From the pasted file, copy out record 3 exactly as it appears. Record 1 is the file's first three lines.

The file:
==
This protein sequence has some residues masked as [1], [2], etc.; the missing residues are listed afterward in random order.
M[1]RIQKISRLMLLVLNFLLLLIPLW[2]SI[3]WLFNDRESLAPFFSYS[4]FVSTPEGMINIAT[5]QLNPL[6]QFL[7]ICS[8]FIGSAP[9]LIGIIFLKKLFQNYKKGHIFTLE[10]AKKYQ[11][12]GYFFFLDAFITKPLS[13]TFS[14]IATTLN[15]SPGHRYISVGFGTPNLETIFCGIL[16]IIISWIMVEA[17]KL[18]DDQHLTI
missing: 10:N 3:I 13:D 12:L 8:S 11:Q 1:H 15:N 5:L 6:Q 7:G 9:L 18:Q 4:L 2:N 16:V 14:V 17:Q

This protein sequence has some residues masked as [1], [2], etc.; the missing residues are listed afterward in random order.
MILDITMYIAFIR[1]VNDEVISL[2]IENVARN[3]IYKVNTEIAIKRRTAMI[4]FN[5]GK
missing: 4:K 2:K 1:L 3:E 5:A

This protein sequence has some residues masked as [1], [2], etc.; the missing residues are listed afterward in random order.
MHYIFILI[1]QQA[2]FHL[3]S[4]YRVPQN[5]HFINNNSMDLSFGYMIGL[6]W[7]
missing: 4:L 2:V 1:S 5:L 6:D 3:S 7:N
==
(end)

This protein sequence has some residues masked as [1], [2], etc.; the missing residues are listed afterward in random order.
MHYIFILI[1]QQA[2]FHL[3]S[4]YRVPQN[5]HFINNNSMDLSFGYMIGL[6]W[7]
missing: 4:L 2:V 1:S 5:L 6:D 3:S 7:N